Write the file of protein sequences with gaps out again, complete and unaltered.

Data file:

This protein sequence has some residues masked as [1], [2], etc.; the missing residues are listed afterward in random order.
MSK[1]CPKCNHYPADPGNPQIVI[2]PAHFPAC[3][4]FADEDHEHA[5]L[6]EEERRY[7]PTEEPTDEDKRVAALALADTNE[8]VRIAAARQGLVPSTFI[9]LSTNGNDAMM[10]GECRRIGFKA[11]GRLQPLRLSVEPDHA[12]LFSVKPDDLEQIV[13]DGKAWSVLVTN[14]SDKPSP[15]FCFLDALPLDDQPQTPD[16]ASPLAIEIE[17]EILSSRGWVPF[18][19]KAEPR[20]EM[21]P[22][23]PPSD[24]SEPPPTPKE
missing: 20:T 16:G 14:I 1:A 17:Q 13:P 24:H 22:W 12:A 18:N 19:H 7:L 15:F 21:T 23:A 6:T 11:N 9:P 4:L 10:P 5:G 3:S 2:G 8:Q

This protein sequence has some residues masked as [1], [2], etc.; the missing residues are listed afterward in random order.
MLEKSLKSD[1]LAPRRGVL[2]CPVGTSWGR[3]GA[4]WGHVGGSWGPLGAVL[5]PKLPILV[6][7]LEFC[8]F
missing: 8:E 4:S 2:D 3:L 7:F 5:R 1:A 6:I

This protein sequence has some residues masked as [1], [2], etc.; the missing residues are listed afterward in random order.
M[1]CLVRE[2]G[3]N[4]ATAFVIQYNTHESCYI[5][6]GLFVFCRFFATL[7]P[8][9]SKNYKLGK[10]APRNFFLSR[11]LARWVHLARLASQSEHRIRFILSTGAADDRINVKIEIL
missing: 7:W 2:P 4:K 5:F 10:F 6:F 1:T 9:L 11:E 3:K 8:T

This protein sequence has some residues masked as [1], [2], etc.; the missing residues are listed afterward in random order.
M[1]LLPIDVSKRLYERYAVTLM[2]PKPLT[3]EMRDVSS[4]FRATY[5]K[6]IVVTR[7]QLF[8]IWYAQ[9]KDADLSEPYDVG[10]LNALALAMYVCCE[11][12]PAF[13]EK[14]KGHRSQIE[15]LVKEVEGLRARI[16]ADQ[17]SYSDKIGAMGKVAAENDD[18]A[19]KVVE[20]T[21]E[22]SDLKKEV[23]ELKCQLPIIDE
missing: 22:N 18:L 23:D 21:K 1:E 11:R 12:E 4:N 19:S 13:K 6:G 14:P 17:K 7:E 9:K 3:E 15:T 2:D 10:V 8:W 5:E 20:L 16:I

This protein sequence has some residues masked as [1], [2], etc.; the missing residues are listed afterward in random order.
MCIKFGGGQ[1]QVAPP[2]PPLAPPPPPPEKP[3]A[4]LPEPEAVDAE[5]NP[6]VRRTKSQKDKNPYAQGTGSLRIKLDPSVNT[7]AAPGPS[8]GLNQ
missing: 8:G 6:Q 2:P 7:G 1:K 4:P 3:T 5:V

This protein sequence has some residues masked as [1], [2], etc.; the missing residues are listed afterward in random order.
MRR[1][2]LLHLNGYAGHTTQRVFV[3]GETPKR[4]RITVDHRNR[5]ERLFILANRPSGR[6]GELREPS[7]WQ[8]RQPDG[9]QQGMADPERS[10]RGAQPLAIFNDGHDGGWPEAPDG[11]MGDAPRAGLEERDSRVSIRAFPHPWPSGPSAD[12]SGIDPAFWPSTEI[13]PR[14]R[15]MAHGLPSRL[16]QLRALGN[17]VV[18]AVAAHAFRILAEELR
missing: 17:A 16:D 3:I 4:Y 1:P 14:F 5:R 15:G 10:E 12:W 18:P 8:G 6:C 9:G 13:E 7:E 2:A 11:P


This protein sequence has some residues masked as [1], [2], etc.; the missing residues are listed afterward in random order.
MSK[1]CPKCNHYPADPGNPQIVI[2]PAHFPAC[3][4]FADEDHEHA[5]L[6]EEERRY[7]PTEEPTDEDKRVAALALADTNE[8]VRIAAARQGLVPSTFI[9]LSTNGNDAMM[10]GECRRIGFKA[11]GRLQPLRLSVEPDHA[12]LFSVKPDDLEQIV[13]DGKAWSVLVTN[14]SDKPSP[15]FCFLDALPLDDQPQTPD[16]ASPLAIEIE[17]EILSSRGWVPF[18][19]KAEPR[20]EM[21]P[22][23]PPSD[24]SEPPPTPKE
missing: 20:T 16:G 14:I 1:A 17:Q 13:P 24:H 22:W 12:A 18:N 19:H 7:L 15:F 21:T 23:A 6:T 11:N 9:P 4:L 10:P 5:G 3:S 2:G 8:Q

This protein sequence has some residues masked as [1], [2], etc.; the missing residues are listed afterward in random order.
MLEKSLKSD[1]LAPRRGVL[2]CPVGTSWGR[3]GA[4]WGHVGGSWGPLGAVL[5]PKLPILV[6][7]LEFC[8]F
missing: 8:E 4:S 2:D 3:L 7:F 5:R 1:A 6:I

This protein sequence has some residues masked as [1], [2], etc.; the missing residues are listed afterward in random order.
M[1]CLVRE[2]G[3]N[4]ATAFVIQYNTHESCYI[5][6]GLFVFCRFFATL[7]P[8][9]SKNYKLGK[10]APRNFFLSR[11]LARWVHLARLASQSEHRIRFILSTGAADDRINVKIEIL
missing: 7:W 2:P 4:K 5:F 10:F 6:F 1:T 9:L 11:E 3:K 8:T

This protein sequence has some residues masked as [1], [2], etc.; the missing residues are listed afterward in random order.
M[1]LLPIDVSKRLYERYAVTLM[2]PKPLT[3]EMRDVSS[4]FRATY[5]K[6]IVVTR[7]QLF[8]IWYAQ[9]KDADLSEPYDVG[10]LNALALAMYVCCE[11][12]PAF[13]EK[14]KGHRSQIE[15]LVKEVEGLRARI[16]ADQ[17]SYSDKIGAMGKVAAENDD[18]A[19]KVVE[20]T[21]E[22]SDLKKEV[23]ELKCQLPIIDE
missing: 22:N 18:L 23:D 21:K 1:E 11:R 12:E 4:N 19:S 13:K 6:G 14:P 17:K 7:E 9:K 3:E 15:T 2:D 10:V 8:W 5:E 20:L 16:I

This protein sequence has some residues masked as [1], [2], etc.; the missing residues are listed afterward in random order.
MCIKFGGGQ[1]QVAPP[2]PPLAPPPPPPEKP[3]A[4]LPEPEAVDAE[5]NP[6]VRRTKSQKDKNPYAQGTGSLRIKLDPSVNT[7]AAPGPS[8]GLNQ
missing: 8:G 6:Q 2:P 7:G 1:K 4:P 3:T 5:V

This protein sequence has some residues masked as [1], [2], etc.; the missing residues are listed afterward in random order.
MRR[1][2]LLHLNGYAGHTTQRVFV[3]GETPKR[4]RITVDHRNR[5]ERLFILANRPSGR[6]GELREPS[7]WQ[8]RQPDG[9]QQGMADPERS[10]RGAQPLAIFNDGHDGGWPEAPDG[11]MGDAPRAGLEERDSRVSIRAFPHPWPSGPSAD[12]SGIDPAFWPSTEI[13]PR[14]R[15]MAHGLPSRL[16]QLRALGN[17]VV[18]AVAAHAFRILAEELR
missing: 17:A 16:D 3:I 4:Y 1:P 14:F 5:R 15:G 10:E 12:W 18:P 8:G 6:C 9:G 13:E 7:E 2:A 11:P